“I don’t like it. Not one bit.”
Up until this point it had been an agreeable trip.
My dad, mom, brother, Chris, and I were following the contours of the Mississippi River from the Twin Cities in Minnesota to the gulf shores of Biloxi, Mississippi.
My sister, Sarah, was getting married and we were making our way to the celebration.
The first day with well-paved roads was pleasant. There was so little traffic in one portion of Iowa, we saw an Amish farmer take over the road with a wooden cart the size of a river barge.
Being pulled by two stout German workhorses, the farmer looked a tiny version of himself as he stood on the giant wooden planks, leather straps in hand, guiding the cart like it was floating between the wide banks of the Mississippi.
After spending the night in Mark Twain’s home town of Hannibal Missouri, we took a lazy drive through his National Forest just south of St. Louis.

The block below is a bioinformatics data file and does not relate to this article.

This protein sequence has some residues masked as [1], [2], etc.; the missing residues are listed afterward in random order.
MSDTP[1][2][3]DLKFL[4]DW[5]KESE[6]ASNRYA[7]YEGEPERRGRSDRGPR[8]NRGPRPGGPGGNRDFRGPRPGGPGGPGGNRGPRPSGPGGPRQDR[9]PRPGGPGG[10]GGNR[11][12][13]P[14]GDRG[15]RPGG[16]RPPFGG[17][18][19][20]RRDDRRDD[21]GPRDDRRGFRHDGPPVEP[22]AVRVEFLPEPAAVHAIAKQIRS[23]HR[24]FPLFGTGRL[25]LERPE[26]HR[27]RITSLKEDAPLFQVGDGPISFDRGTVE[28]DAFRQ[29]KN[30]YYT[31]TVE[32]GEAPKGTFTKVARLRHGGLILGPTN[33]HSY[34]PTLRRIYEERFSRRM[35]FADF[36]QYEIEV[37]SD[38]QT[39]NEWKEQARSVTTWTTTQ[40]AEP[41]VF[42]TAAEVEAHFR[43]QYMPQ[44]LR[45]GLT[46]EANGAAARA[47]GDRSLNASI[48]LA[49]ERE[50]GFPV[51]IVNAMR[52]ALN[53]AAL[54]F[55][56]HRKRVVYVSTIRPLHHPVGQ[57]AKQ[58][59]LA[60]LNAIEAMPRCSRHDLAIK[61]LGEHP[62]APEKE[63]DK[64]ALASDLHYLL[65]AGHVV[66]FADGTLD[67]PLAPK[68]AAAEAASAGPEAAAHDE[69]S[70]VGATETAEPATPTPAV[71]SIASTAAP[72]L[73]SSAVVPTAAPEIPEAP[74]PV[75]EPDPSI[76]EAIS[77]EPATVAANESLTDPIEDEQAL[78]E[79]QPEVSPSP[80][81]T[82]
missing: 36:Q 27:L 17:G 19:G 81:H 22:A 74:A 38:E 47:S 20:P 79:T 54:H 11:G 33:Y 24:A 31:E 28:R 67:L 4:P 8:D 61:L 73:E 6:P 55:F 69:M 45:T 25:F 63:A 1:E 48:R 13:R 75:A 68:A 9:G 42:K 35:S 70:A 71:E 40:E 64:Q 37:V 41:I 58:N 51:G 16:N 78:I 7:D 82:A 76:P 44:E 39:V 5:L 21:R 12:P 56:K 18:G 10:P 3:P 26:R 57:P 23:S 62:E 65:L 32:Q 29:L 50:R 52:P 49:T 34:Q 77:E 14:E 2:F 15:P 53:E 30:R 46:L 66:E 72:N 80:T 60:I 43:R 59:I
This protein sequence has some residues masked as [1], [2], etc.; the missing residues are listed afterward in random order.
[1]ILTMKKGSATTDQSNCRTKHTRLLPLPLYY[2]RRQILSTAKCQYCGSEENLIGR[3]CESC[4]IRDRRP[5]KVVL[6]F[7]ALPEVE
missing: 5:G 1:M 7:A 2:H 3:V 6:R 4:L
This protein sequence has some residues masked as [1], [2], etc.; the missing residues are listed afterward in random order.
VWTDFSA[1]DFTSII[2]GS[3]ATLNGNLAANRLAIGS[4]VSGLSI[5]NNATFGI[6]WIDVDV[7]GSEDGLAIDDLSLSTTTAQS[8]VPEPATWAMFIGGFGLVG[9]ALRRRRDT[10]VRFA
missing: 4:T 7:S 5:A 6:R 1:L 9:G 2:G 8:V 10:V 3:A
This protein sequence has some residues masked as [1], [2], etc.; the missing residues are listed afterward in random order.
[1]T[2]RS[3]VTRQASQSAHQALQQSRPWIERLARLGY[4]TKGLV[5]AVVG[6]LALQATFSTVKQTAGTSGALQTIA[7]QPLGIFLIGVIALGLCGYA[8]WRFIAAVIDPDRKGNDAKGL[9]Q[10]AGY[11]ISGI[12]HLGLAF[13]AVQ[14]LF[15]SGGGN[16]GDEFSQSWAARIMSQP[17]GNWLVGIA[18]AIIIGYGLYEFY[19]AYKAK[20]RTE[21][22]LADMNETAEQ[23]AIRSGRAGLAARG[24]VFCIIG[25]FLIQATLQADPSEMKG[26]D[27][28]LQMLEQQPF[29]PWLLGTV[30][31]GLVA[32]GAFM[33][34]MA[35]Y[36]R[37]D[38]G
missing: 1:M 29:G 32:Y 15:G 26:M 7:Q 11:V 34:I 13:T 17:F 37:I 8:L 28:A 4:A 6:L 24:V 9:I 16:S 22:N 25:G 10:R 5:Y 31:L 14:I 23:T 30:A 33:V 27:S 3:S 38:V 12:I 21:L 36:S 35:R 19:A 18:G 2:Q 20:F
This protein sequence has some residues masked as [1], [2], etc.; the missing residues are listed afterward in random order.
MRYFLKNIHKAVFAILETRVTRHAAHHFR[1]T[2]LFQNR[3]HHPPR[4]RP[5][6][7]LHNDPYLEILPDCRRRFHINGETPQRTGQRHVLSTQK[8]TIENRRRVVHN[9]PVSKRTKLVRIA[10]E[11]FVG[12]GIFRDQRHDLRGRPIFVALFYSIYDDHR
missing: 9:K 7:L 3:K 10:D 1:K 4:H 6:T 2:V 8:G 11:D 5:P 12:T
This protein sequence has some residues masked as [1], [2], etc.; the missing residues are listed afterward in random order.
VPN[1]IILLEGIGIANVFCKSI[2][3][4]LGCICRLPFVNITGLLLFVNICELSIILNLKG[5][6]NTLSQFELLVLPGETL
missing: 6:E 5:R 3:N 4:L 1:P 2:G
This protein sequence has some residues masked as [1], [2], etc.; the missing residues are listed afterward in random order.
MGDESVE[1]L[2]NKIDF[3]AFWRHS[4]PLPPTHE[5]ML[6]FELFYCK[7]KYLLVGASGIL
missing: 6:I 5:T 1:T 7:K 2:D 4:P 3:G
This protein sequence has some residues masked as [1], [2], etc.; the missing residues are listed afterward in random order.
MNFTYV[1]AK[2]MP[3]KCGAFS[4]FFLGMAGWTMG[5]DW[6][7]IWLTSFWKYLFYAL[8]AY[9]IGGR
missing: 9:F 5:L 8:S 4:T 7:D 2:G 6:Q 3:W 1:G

After lunch in Poplar Bluff, we jumped onto I-55 just north of Memphis, Tennessee.
Transitioning from State Highway 67 in Missouri to I-55 in northeast Arkansas was like leaving the weightlessness of space and landing hard on the moon. The road was roughshod. Traffic was everywhere. It was loud.
My dad sitting in the front passenger’s seat looked up from his map.
I raised my index finger from the steering wheel and pointed straight ahead.
“Does that mattress look secure to you?”
I’ve always been leery of vehicles carrying open cargo on the interstate. City streets? Country highways? No problem. But seeing a truck hauling a wooden dresser at eighty miles an hour is like catching a glimpse of a mountain lion crossing your front lawn or watching your boss being hauled out of the office by security. Something isn’t quite right and all you feel is a nervous panic. Any household item can turn into an airborne projectile. It could happen. It does happen. It happened to my friend Ron on his way to the airport.
Ron had the first flight out of Ft. Lauderdale, Florida one Saturday morning. It was early, still dark. There wasn’t much traffic on I-595, but there was a car in front of him and it was carrying a ten-speed bike.